Wise is well known for his work discussing how race intersects with politics, policy, and culture in books like White Like Me: Reflections on Race from a Privileged Son (the basis of the film) and Dear White America: Letter to a New Minority. (You should probably check these out as well.) In this new film, he attempts to address a few very complex questions about race and ethnicity, while featuring interviews with notable scholars including Michelle Alexander, author of The New Jim Crow: Mass Incarceration in the Age of Colorblindness, and Harvard Law professor Charles Ogletree. Interspersed throughout are candid comments from white students discussing their views on affirmative action and whiteness. The film poses some big questions: “What does it mean to be white?” “Isn’t racism a thing of the past?” “What about us?” “Shouldn’t we be colorblind?”

The film, which was directed by Scott Morris, begins with Wise’s personal story, revealing how he came to view the world as he does. As a child in Tennessee, his parents sent him to a preschool program at a historically black college, where he was one of only three nonblack students; by the time he reached elementary school, most of his friends were black, and he recognized quickly how differently those peers were treated by the teachers. In the late 1980s, he protested his university’s investments in companies doing business with apartheid South Africa. But for some time he ignored the advantages he himself had as a white person—until a black audience member at a rally where he was speaking asked him what he had done to address racism here in the U.S.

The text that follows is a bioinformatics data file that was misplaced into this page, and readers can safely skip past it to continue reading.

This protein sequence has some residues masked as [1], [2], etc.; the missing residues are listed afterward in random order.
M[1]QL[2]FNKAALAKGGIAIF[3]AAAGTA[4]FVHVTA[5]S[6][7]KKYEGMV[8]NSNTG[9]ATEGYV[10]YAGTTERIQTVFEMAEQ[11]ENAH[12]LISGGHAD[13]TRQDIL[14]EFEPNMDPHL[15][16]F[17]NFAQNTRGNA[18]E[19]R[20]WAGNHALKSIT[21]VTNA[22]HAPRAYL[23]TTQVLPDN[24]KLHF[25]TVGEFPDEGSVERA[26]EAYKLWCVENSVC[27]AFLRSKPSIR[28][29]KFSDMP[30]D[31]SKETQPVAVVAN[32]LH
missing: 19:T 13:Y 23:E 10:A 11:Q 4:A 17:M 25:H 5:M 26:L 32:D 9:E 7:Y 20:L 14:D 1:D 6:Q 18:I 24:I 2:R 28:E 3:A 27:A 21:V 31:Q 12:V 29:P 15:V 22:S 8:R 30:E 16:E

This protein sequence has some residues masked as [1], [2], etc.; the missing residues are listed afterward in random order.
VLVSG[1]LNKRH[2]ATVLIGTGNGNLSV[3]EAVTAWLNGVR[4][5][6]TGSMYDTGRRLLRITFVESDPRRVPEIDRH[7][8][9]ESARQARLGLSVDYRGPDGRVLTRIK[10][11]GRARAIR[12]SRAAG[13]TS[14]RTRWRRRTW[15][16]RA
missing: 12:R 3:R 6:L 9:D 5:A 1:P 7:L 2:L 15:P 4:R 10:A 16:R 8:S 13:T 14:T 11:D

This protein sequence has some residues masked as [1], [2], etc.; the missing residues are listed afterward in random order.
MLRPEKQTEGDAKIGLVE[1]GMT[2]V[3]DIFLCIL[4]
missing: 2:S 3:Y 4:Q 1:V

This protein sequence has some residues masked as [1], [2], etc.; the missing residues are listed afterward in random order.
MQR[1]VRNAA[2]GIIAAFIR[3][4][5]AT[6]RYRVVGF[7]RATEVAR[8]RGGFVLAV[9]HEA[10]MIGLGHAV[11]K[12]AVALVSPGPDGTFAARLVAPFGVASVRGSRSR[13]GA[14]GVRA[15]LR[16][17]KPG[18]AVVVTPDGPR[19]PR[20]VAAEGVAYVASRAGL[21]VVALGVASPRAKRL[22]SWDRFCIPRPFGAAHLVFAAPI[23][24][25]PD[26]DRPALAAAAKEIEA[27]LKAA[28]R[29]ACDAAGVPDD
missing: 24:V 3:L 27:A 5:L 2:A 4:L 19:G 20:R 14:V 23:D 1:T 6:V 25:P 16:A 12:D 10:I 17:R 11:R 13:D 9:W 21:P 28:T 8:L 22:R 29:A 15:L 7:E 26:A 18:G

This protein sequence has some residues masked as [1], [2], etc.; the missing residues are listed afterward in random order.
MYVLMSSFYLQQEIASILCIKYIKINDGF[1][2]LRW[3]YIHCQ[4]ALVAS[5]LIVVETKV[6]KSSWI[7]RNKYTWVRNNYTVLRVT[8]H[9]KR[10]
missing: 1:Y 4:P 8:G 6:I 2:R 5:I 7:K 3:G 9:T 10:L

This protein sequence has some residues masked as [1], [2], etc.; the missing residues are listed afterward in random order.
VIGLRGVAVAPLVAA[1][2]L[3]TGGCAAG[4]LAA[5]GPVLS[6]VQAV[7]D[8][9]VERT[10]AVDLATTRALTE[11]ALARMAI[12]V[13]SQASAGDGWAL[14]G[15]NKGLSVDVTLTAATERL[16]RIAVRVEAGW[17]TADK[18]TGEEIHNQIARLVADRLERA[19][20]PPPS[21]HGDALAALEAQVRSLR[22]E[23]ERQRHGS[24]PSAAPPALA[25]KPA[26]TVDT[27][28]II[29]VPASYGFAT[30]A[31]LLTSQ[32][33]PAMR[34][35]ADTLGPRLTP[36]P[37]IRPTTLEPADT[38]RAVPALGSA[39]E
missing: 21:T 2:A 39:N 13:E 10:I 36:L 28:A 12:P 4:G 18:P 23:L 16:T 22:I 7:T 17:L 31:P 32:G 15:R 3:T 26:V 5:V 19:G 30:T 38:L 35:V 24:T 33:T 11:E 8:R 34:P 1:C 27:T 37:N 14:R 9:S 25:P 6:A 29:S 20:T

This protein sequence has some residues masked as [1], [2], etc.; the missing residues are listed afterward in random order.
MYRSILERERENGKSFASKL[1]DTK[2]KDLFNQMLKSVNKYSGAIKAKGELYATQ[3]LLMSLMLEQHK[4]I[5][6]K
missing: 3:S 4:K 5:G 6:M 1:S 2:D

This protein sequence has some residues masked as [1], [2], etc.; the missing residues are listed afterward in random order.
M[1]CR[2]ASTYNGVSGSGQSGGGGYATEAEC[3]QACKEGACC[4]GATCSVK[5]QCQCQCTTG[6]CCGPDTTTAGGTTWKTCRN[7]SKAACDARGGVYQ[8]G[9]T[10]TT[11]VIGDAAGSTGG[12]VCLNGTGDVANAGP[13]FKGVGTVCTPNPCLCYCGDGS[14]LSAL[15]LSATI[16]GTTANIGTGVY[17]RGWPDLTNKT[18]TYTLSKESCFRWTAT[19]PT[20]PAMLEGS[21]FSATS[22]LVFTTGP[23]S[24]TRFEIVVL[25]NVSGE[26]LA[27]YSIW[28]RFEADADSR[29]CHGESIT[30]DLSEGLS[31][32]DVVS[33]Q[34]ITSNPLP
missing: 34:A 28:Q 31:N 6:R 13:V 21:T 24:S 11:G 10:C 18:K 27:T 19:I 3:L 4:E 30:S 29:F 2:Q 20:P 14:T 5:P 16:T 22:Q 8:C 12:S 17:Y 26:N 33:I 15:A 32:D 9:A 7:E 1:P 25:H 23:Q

In 1990, he was appalled when the majority of white voters in Louisiana opted for former KKK leader David Duke for U.S. Senate. (Duke lost. He ran for governor the next year, and lost again, but still received the majority of the white vote.) “I’ve been trying to better understand for myself and to raise awareness among others about the centrality of race and racism to the history of this country,” Wise says in the film, “and how dangerous and damaging it is when white people, like me, are blind to racial inequality and our own privileges.”

What follows is an informative, convincing narrative tracing America’s fraught history with race. Wise picks apart the well-intentioned but ultimately wrongheaded thinking behind John Howard Griffin’s racial experiment, Black Like Me, and explains how Depression-era social programs for job insurance, housing assistance, and the G.I. Bill deliberately excluded non-whites from benefits, laying the foundation for disparities that exist between whites and non-whites today. The educator also discusses the issue of “reverse discrimination” and affirmative action, and the idea that a post-racial society was born after the election of Barack Obama.